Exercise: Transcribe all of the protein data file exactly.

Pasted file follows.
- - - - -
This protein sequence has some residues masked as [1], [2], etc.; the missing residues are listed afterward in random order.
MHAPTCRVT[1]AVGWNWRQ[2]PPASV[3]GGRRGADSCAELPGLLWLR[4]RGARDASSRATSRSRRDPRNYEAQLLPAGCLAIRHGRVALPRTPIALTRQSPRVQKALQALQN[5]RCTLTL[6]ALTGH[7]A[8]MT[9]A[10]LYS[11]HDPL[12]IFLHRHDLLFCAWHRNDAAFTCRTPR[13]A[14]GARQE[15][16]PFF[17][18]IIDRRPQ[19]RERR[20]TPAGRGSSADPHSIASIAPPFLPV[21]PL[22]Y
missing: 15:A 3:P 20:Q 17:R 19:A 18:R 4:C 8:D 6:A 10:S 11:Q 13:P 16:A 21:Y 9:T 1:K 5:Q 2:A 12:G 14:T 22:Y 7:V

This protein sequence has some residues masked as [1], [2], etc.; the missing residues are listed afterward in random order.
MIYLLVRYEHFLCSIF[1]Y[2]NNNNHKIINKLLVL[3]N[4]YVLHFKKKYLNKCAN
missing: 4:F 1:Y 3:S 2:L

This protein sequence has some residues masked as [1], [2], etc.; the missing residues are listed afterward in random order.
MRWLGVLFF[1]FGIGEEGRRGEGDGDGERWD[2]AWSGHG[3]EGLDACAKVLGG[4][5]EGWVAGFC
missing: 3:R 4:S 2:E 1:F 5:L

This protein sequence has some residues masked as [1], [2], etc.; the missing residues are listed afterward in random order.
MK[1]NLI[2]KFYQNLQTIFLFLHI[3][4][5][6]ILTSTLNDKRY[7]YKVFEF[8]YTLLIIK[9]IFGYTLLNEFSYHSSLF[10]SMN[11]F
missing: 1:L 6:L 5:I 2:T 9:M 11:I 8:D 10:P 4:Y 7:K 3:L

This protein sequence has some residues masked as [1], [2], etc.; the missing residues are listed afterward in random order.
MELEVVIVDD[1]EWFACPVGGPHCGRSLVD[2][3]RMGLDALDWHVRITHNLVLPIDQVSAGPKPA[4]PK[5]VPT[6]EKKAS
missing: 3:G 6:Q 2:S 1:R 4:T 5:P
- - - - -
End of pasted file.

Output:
This protein sequence has some residues masked as [1], [2], etc.; the missing residues are listed afterward in random order.
MHAPTCRVT[1]AVGWNWRQ[2]PPASV[3]GGRRGADSCAELPGLLWLR[4]RGARDASSRATSRSRRDPRNYEAQLLPAGCLAIRHGRVALPRTPIALTRQSPRVQKALQALQN[5]RCTLTL[6]ALTGH[7]A[8]MT[9]A[10]LYS[11]HDPL[12]IFLHRHDLLFCAWHRNDAAFTCRTPR[13]A[14]GARQE[15][16]PFF[17][18]IIDRRPQ[19]RERR[20]TPAGRGSSADPHSIASIAPPFLPV[21]PL[22]Y
missing: 15:A 3:P 20:Q 17:R 19:A 18:R 4:C 8:D 6:A 10:S 11:Q 13:P 16:A 21:Y 9:T 1:K 5:Q 2:A 12:G 14:T 22:Y 7:V

This protein sequence has some residues masked as [1], [2], etc.; the missing residues are listed afterward in random order.
MIYLLVRYEHFLCSIF[1]Y[2]NNNNHKIINKLLVL[3]N[4]YVLHFKKKYLNKCAN
missing: 4:F 1:Y 3:S 2:L

This protein sequence has some residues masked as [1], [2], etc.; the missing residues are listed afterward in random order.
MRWLGVLFF[1]FGIGEEGRRGEGDGDGERWD[2]AWSGHG[3]EGLDACAKVLGG[4][5]EGWVAGFC
missing: 3:R 4:S 2:E 1:F 5:L

This protein sequence has some residues masked as [1], [2], etc.; the missing residues are listed afterward in random order.
MK[1]NLI[2]KFYQNLQTIFLFLHI[3][4][5][6]ILTSTLNDKRY[7]YKVFEF[8]YTLLIIK[9]IFGYTLLNEFSYHSSLF[10]SMN[11]F
missing: 1:L 6:L 5:I 2:T 9:M 11:I 8:D 10:P 4:Y 7:K 3:L

This protein sequence has some residues masked as [1], [2], etc.; the missing residues are listed afterward in random order.
MELEVVIVDD[1]EWFACPVGGPHCGRSLVD[2][3]RMGLDALDWHVRITHNLVLPIDQVSAGPKPA[4]PK[5]VPT[6]EKKAS
missing: 3:G 6:Q 2:S 1:R 4:T 5:P